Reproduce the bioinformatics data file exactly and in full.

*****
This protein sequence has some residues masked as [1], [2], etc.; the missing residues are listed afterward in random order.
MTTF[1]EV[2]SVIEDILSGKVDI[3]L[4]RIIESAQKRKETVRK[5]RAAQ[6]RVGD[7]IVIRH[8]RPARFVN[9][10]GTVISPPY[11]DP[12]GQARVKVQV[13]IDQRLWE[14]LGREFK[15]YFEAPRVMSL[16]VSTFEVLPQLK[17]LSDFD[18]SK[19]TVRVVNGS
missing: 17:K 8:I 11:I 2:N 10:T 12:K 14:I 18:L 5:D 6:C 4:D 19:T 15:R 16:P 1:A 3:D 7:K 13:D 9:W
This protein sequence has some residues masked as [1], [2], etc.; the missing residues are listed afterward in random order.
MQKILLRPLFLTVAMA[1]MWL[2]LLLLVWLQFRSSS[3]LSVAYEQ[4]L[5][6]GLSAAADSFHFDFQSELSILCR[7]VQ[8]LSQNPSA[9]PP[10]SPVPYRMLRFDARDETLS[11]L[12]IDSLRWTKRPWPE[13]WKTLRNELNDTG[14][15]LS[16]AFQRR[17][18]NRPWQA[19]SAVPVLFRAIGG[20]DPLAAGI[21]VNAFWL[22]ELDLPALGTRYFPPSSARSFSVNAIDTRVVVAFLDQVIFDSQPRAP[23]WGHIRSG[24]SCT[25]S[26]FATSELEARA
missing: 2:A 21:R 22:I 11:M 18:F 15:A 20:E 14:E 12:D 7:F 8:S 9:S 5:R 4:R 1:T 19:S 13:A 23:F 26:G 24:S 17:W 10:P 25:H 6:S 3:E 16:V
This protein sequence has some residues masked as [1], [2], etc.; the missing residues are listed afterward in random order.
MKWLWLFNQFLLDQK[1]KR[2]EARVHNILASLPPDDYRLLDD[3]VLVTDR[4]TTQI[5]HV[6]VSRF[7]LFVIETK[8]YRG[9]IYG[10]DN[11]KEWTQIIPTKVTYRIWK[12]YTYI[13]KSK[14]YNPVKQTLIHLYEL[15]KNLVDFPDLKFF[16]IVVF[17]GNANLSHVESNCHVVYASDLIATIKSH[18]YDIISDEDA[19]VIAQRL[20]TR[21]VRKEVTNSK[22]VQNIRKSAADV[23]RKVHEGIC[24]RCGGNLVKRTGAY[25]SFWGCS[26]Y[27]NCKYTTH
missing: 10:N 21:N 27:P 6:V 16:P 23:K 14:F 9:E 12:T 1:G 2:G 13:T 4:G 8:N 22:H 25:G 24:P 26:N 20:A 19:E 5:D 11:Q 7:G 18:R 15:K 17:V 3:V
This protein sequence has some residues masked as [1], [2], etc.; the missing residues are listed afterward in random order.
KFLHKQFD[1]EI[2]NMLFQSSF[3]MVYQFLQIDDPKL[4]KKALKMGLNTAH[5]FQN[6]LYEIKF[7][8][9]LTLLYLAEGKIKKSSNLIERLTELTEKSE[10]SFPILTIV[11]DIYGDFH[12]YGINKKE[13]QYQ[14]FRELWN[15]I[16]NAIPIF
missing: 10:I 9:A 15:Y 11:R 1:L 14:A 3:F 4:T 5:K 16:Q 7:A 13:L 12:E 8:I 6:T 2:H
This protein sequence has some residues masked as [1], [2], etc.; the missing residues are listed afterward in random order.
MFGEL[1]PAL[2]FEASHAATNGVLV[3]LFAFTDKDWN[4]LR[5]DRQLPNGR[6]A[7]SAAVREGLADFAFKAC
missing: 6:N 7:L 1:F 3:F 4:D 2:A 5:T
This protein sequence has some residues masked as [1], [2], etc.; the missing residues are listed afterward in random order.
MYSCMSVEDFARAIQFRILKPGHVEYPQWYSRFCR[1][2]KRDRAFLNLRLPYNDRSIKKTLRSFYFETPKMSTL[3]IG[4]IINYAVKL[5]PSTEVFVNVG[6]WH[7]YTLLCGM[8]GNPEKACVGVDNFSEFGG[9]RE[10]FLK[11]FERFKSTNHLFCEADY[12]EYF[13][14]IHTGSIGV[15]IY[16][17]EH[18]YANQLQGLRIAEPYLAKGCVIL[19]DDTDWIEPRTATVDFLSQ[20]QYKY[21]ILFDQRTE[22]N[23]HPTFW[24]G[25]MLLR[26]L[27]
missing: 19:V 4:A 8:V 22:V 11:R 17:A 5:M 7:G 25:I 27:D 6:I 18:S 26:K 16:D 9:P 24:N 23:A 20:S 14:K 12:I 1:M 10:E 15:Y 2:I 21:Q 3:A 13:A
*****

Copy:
This protein sequence has some residues masked as [1], [2], etc.; the missing residues are listed afterward in random order.
MTTF[1]EV[2]SVIEDILSGKVDI[3]L[4]RIIESAQKRKETVRK[5]RAAQ[6]RVGD[7]IVIRH[8]RPARFVN[9][10]GTVISPPY[11]DP[12]GQARVKVQV[13]IDQRLWE[14]LGREFK[15]YFEAPRVMSL[16]VSTFEVLPQLK[17]LSDFD[18]SK[19]TVRVVNGS
missing: 17:K 8:I 11:I 2:N 10:T 12:K 14:I 18:L 5:D 6:C 4:D 19:T 15:R 16:P 1:A 3:D 7:K 13:D 9:W
This protein sequence has some residues masked as [1], [2], etc.; the missing residues are listed afterward in random order.
MQKILLRPLFLTVAMA[1]MWL[2]LLLLVWLQFRSSS[3]LSVAYEQ[4]L[5][6]GLSAAADSFHFDFQSELSILCR[7]VQ[8]LSQNPSA[9]PP[10]SPVPYRMLRFDARDETLS[11]L[12]IDSLRWTKRPWPE[13]WKTLRNELNDTG[14][15]LS[16]AFQRR[17][18]NRPWQA[19]SAVPVLFRAIGG[20]DPLAAGI[21]VNAFWL[22]ELDLPALGTRYFPPSSARSFSVNAIDTRVVVAFLDQVIFDSQPRAP[23]WGHIRSG[24]SCT[25]S[26]FATSELEARA
missing: 2:A 21:R 22:I 11:M 18:F 15:A 20:E 14:E 12:D 7:F 8:S 9:S 5:R 4:R 1:T 19:S 13:A 23:F 26:G 24:S 17:W 10:P 25:H 6:S 3:E 16:V
This protein sequence has some residues masked as [1], [2], etc.; the missing residues are listed afterward in random order.
MKWLWLFNQFLLDQK[1]KR[2]EARVHNILASLPPDDYRLLDD[3]VLVTDR[4]TTQI[5]HV[6]VSRF[7]LFVIETK[8]YRG[9]IYG[10]DN[11]KEWTQIIPTKVTYRIWK[12]YTYI[13]KSK[14]YNPVKQTLIHLYEL[15]KNLVDFPDLKFF[16]IVVF[17]GNANLSHVESNCHVVYASDLIATIKSH[18]YDIISDEDA[19]VIAQRL[20]TR[21]VRKEVTNSK[22]VQNIRKSAADV[23]RKVHEGIC[24]RCGGNLVKRTGAY[25]SFWGCS[26]Y[27]NCKYTTH
missing: 10:N 21:N 27:P 6:V 16:P 23:K 14:F 9:E 12:T 1:G 2:G 13:T 4:G 8:N 22:H 25:G 24:P 26:N 20:A 19:E 5:D 11:Q 7:G 18:R 15:K 17:V 3:V
This protein sequence has some residues masked as [1], [2], etc.; the missing residues are listed afterward in random order.
KFLHKQFD[1]EI[2]NMLFQSSF[3]MVYQFLQIDDPKL[4]KKALKMGLNTAH[5]FQN[6]LYEIKF[7][8][9]LTLLYLAEGKIKKSSNLIERLTELTEKSE[10]SFPILTIV[11]DIYGDFH[12]YGINKKE[13]QYQ[14]FRELWN[15]I[16]NAIPIF
missing: 10:I 9:A 15:Y 11:R 1:L 14:A 3:F 4:T 5:K 16:Q 7:A 13:L 12:E 8:I 6:T 2:H
This protein sequence has some residues masked as [1], [2], etc.; the missing residues are listed afterward in random order.
MFGEL[1]PAL[2]FEASHAATNGVLV[3]LFAFTDKDWN[4]LR[5]DRQLPNGR[6]A[7]SAAVREGLADFAFKAC
missing: 6:N 7:L 1:F 3:F 4:D 2:A 5:T
This protein sequence has some residues masked as [1], [2], etc.; the missing residues are listed afterward in random order.
MYSCMSVEDFARAIQFRILKPGHVEYPQWYSRFCR[1][2]KRDRAFLNLRLPYNDRSIKKTLRSFYFETPKMSTL[3]IG[4]IINYAVKL[5]PSTEVFVNVG[6]WH[7]YTLLCGM[8]GNPEKACVGVDNFSEFGG[9]RE[10]FLK[11]FERFKSTNHLFCEADY[12]EYF[13][14]IHTGSIGV[15]IY[16][17]EH[18]YANQLQGLRIAEPYLAKGCVIL[19]DDTDWIEPRTATVDFLSQ[20]QYKY[21]ILFDQRTE[22]N[23]HPTFW[24]G[25]MLLR[26]L[27]
missing: 19:V 4:A 8:V 22:V 11:R 17:A 5:M 7:G 25:I 27:D 6:I 18:S 26:K 16:D 9:P 24:N 23:A 20:S 14:K 12:I 1:M 10:E 15:Y 2:I 21:Q 3:A 13:A